• Less competition: There will be a big opportunity to stand out in the crowd because there will likely be fewer exhibitors (AKA competitors) at shows in the near future. You could end up having more meaningful conversations with decision makers because they won’t be pulled in as many directions as they would be under “normal” circumstances.
  • Heightened brand awareness and ROI BEYOND the show: Since fewer exhibitors will be crowding the show floor, shows in the first half of 2021 will provide a HUGE opportunity for lesser known brands to become “known.” As digital influencer Larry Kim rexplains, this is important because:
    • People are much more likely to buy from brands they know.
    • They are also more likely to click on digital ads from brands they know.
    • Repeat visitors to your website (people who KNOW your brand) are 2x-3x more likely to convert into paying customers than new visitors. WOW!

When you meet with management, it’s also a good idea to bring along some reinforcements—your sales team—to further bolster the value of trade shows. If anyone knows the importance of live events, salespeople do, especially your top sales reps. They know the value of face-to-face interactions and how networking at live events and trade shows helps build and solidify relationships with prospects and clients.

Have you struggled to calculate the ROI of your live event or trade show program? Please contact us. We can walk you through the numbers and offer a variety of tools and resources to simplify the process.

Do your research on safety and social distancing protocols

If you want to convince management to return to live events, you’ll need to demonstrate that it’s safe to do so. Event organizers, convention centers and other live event venues know safety is important to event attendees and exhibitors, and most will be more than willing to share their safety and social distancing protocols with you.

Since events vary, you can also expect experienced event organizers and venues to work closely together to develop protocols that work specifically for their unique events. You should be able to find this information on venue and event websites or social media (if not, email or call). In general, here are a few things to look for:

  • GBAC STARTM accreditation. When the pandemic took hold, the International Sanitary Supply Association (ISSA) developed the Global Biorisk Advisory Council® (GBAC) STAR Facility Program. The program provides criteria for cleaning, disinfecting and infectious disease prevention and requires venues to put a plan in place to control infectious risks (COVID-19, influenza, MRSA and TB) in order to receive accreditation. You may also ask how often the facility sanitizes rooms (between sessions, twice a day, daily, etc.).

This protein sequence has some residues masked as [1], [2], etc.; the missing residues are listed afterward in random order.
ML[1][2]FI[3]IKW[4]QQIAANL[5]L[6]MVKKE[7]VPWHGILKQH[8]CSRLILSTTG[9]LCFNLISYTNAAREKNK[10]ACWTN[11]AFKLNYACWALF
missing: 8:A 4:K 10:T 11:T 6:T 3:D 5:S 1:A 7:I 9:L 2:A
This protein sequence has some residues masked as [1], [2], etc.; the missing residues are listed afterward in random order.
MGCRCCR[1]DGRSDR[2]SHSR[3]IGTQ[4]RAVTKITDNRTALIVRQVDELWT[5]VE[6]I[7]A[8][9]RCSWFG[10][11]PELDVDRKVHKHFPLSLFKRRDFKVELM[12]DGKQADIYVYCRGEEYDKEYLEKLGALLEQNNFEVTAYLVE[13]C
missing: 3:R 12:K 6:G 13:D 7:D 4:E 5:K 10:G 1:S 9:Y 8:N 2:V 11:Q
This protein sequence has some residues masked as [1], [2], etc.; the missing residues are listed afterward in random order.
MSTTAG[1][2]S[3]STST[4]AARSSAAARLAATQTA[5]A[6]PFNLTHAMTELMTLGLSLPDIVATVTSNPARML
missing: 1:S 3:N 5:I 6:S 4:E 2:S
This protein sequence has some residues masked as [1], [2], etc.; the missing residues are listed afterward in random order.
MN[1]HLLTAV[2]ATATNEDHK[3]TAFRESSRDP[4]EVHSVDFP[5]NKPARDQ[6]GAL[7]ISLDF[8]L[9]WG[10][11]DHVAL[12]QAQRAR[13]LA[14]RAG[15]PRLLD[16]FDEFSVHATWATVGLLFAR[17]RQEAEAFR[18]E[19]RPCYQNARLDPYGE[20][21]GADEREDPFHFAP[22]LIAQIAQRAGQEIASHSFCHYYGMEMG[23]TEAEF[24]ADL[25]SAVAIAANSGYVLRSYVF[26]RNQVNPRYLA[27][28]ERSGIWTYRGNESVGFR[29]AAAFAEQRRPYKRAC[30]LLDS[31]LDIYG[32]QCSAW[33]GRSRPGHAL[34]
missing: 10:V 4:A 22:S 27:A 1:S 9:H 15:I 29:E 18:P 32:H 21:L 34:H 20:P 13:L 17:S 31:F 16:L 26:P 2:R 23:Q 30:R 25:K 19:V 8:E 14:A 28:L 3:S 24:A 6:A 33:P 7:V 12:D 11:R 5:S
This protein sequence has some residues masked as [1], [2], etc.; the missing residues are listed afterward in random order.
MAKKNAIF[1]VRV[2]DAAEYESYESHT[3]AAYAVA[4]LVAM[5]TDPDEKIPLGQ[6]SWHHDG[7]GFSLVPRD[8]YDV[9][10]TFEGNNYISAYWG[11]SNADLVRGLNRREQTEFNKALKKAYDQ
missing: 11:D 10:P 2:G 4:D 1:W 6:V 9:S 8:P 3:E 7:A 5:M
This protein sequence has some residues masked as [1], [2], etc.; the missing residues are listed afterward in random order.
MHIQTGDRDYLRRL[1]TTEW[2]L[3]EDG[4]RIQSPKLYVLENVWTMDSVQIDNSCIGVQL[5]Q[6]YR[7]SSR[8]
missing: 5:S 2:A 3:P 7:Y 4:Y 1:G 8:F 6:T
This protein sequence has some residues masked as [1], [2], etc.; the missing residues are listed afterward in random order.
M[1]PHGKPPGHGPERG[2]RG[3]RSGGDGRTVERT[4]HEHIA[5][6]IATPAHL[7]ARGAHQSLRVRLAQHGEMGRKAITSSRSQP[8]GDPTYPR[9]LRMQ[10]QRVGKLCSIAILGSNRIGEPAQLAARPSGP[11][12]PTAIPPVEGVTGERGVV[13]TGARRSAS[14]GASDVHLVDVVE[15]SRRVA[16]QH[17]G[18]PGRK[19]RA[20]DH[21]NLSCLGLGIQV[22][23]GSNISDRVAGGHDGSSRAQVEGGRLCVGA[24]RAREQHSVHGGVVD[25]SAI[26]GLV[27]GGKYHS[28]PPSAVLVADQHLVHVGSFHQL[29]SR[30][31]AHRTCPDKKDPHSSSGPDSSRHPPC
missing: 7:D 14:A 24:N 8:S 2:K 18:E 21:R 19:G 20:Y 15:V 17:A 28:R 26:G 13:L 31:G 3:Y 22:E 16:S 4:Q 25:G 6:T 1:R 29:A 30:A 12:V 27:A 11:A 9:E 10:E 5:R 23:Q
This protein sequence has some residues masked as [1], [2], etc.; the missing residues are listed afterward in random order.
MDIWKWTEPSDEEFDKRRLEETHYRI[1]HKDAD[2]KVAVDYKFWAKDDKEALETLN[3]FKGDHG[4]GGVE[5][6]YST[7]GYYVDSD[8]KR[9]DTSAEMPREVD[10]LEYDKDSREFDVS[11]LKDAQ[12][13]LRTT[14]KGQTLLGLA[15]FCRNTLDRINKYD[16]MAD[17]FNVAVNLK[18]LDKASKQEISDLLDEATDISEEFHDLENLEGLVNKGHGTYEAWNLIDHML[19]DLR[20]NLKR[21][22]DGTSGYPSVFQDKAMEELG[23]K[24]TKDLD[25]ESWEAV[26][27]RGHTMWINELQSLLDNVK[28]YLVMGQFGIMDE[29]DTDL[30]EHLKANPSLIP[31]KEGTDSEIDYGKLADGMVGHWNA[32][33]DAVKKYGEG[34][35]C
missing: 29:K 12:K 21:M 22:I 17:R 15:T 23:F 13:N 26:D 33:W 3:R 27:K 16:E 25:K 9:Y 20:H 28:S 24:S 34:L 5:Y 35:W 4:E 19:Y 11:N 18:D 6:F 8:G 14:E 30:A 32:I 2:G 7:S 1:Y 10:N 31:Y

• Social distancing and masking policies. Most venues follow the guidance of the Centers for Disease Control and Prevention (CDC), as well as state and local requirements but it’s important to check before you commit to a show. If your team will be attending open sessions and meetings, ask if seating will be set up to accommodate social distancing. You could also ask how policies will be enforced and if educational social distancing signage and floor decals will be used.
  • Temperature screening. Find out if the venue and event organizer require a temperature check prior to entry and how your team will know if an attendee has been checked. For example, some venues issue new wrist bands to attendees each day.
  • Use of plexiglass barriers. Does the facility use plexiglass barriers in high-traffic, face-to-face spaces, like registration areas and concessions? Barriers help mitigate the spread of disease and bring peace of mind.

Organize all information into a detailed presentation and GO!

Once you’ve gathered all of the relevant data, it’s time to put the information into a detailed, written report and present it to management. By showing the value of live events, a clear step-by-step strategy to cultivate high-value leads and how you’ll be able to keep employees safe, you’ll be one giant leap closer to the trade show floor.

If you have questions or need support along the way, The Trade Group is here to help! Feel free to contact us at 800-343-2005.